In the Middle Ages, narrative art was ubiquitous, appearing in a variety of media and contexts.
Painted narratives adorned the pages of books; mosaic narratives graced the walls of churches; embroidered or woven narratives decorated textiles; and narratives in such precious materials as gold, silver and ivory adorned a host of small-scale objects, both sacred and secular.
Van Dijk, an associate professor of art history, is a specialist in early Christian, Byzantine and medieval art, will address the following questions:
- Why was visual story telling so popular?
- According to Pope Gregory I (590-604), “a picture stands in place of writing” for those who cannot read, but were medieval narrative images merely a substitute for the written word?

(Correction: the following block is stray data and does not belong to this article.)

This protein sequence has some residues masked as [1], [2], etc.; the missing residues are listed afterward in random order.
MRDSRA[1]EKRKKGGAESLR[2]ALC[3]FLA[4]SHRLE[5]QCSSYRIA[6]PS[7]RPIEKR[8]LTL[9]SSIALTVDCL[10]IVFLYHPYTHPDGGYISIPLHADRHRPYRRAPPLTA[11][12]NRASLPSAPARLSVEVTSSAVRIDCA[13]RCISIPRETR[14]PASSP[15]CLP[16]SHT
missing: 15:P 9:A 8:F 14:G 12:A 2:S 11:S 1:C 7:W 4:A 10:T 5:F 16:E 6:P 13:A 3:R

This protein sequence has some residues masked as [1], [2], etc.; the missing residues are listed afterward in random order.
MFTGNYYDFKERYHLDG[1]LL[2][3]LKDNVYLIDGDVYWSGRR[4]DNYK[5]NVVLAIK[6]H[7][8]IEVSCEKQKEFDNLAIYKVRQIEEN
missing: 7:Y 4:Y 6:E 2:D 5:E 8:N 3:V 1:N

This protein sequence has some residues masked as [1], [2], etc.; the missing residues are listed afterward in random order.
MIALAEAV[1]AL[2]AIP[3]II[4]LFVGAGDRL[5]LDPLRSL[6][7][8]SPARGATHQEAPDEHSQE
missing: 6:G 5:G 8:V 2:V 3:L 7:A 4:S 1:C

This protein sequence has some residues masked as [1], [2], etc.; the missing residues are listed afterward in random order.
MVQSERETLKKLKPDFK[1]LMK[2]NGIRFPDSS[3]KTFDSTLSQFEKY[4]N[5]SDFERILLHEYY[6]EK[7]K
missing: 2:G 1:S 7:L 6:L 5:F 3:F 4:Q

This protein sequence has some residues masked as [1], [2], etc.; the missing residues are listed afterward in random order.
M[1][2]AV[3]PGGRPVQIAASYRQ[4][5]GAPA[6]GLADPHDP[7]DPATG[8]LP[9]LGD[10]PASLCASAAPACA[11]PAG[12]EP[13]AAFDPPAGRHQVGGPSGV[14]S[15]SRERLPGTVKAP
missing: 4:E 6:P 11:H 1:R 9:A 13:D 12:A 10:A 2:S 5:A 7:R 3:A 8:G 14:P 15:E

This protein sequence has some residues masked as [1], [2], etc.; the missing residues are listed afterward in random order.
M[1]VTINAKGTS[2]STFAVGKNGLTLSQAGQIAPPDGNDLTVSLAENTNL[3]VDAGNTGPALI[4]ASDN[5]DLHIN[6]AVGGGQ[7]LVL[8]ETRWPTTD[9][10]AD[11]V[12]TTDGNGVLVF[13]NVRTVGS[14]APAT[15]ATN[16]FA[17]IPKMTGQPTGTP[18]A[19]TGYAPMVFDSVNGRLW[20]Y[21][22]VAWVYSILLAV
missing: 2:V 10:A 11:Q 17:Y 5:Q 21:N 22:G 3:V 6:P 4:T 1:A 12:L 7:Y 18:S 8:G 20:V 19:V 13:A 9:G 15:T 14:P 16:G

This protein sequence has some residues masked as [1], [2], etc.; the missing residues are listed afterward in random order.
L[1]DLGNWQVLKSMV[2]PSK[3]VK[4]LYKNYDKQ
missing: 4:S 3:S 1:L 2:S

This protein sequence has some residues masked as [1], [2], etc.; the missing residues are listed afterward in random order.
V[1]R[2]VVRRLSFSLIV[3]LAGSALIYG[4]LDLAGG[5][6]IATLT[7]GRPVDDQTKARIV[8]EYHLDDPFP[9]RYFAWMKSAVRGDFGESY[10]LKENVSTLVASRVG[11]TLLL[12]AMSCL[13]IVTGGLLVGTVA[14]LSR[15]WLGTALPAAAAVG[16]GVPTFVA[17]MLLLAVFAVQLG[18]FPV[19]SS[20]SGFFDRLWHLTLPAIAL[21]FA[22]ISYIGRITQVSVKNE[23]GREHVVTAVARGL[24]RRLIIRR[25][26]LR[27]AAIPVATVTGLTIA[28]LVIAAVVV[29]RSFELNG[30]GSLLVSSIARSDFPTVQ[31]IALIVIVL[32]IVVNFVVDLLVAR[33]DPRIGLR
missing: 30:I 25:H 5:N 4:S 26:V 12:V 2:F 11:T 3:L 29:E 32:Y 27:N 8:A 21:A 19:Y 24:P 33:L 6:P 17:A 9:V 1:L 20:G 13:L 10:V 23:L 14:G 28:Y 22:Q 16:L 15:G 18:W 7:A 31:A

- Or did pictures have something unique to say, conveying meanings and interpretations impossible to express in words?
Van Dijk earned her B.A. from the University of Toronto and her M.A. and Ph.D. from the Johns Hopkins University.
Her research centers on the city of Rome during the medieval and early modern periods. Her interests include artistic relations between Rome and Byzantium, the use of art as a tool of papal self representation, and the perception of early Christian and medieval art during the Counter Reformation.
This lecture is presented in conjunction with the current Graphic Novel exhibitions and as a companion to the upcoming Get-On-The-Bus trip to the Newberry Library and the Chicago Cultural Center (Saturday, April 14; pre-registration required).
This lecture is free and open to the public. For more information, call (815) 753-1936.